Of names without vowels


A report originally posted on ABS-CBN News of two infants in Mindanao whose names have absolutely no vowels in them—that is, if you don’t consider ‘y’ as a vowel—has elicited a range of reactions from amusement to anger.

How do you even pronounce them? asked one of many tweeters.

How, indeed, does one enunciate with ease Strygwyr Drytch Bryl (surnamed Bacolod), the name of an almost six-month-old child born in Davao City? Or that of newborn Glhynnyl Hylhyr Yzzyghyl (last name Buscato) from Carmen, Cotabato City?

Another tweeter, Sir-floats-a-lot (@oj_arbolario) commented, “Sumasagot na sa test mga classmate nila, sila sulat pa rin pangalan… [While their classmates are already answering the test, they are still writing their names…].”

One can imagine the unnecessary amount of time needed to spell out and inscribe those appellations. On the other hand, they can be utilized as passwords for those looking for ones that are hard to hack but so easy to reference in case one forgets.

According to the mother of SDB Bacolod, the infant’s first name was taken from a character in DOTA or Defense of the Ancients, a multiplayer pc game, but they decided to affix the other two…because why not, right?

The naming of weeks-old GHY Buscato, on the other hand, followed a more traditional route—the name has letters picked from those of the parents and the grandparents— but the name-giver inexplicably detoured to a path less traveled and ended up picking nothing but consonants.

One tweeter, Kathrine (@kitkathclub), said, “From someone who experienced perpetual incidence of misspelled name: this is RUTHLESS in every way, shape, and form.”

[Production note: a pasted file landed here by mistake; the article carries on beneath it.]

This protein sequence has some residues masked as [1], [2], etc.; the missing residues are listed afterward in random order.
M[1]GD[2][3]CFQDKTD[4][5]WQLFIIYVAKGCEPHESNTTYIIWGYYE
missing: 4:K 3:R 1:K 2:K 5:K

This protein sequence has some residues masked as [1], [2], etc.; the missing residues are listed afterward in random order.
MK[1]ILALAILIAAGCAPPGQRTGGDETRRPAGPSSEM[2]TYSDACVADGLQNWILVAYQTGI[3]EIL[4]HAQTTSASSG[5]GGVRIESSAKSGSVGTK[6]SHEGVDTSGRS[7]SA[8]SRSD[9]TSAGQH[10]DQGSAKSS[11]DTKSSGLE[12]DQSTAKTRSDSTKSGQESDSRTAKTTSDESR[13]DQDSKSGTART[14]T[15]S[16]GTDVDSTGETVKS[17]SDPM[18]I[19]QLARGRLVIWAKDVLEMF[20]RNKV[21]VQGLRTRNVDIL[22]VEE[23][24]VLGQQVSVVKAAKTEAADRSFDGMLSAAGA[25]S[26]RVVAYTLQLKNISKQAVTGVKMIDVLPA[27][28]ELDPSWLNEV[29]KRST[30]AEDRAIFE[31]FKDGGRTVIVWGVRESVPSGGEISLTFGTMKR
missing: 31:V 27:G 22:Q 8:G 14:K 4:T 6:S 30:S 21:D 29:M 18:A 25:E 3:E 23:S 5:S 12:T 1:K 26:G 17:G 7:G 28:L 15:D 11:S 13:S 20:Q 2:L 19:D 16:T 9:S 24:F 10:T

(We feel your pain, Catherine.)

Yet another (@nthebeningging) agreed, saying, “Kawawang bata pinahirapan sa pangalan baka maging tampulan pa ng tukso sa eskwela..tsk [Poor child. Given a hard time with a name like that and might end up bullied in school…tsk].”

Of course, some people found humor in all this.

“Welsh ang peg?” said @IANVARIVS while @SammieDoggie said, “Can I buy a vowel?”, an oft-repeated request in the popular American television game show Wheel of Fortune.

Tweeter Joseph (@joseph0686UK) queried, “Lasing ba ang mga magulang neto noong binigay nila pangalan [Were the parents drunk when they named their kids]?”

(Joseph is rightfully perplexed; his parents were obviously sober when they chose his name.)

Oh, well, at least those of us who have standard names with sufficient vowels can rest easy at night knowing that our names do not provoke discourse or infuriate others.

Levity aside, we wish Strygwyr Drytch Bryl and Glhynnyl Hylhyr Yzzyghyl good, healthy lives ahead of them. May they grow up to become more famous than they already are.

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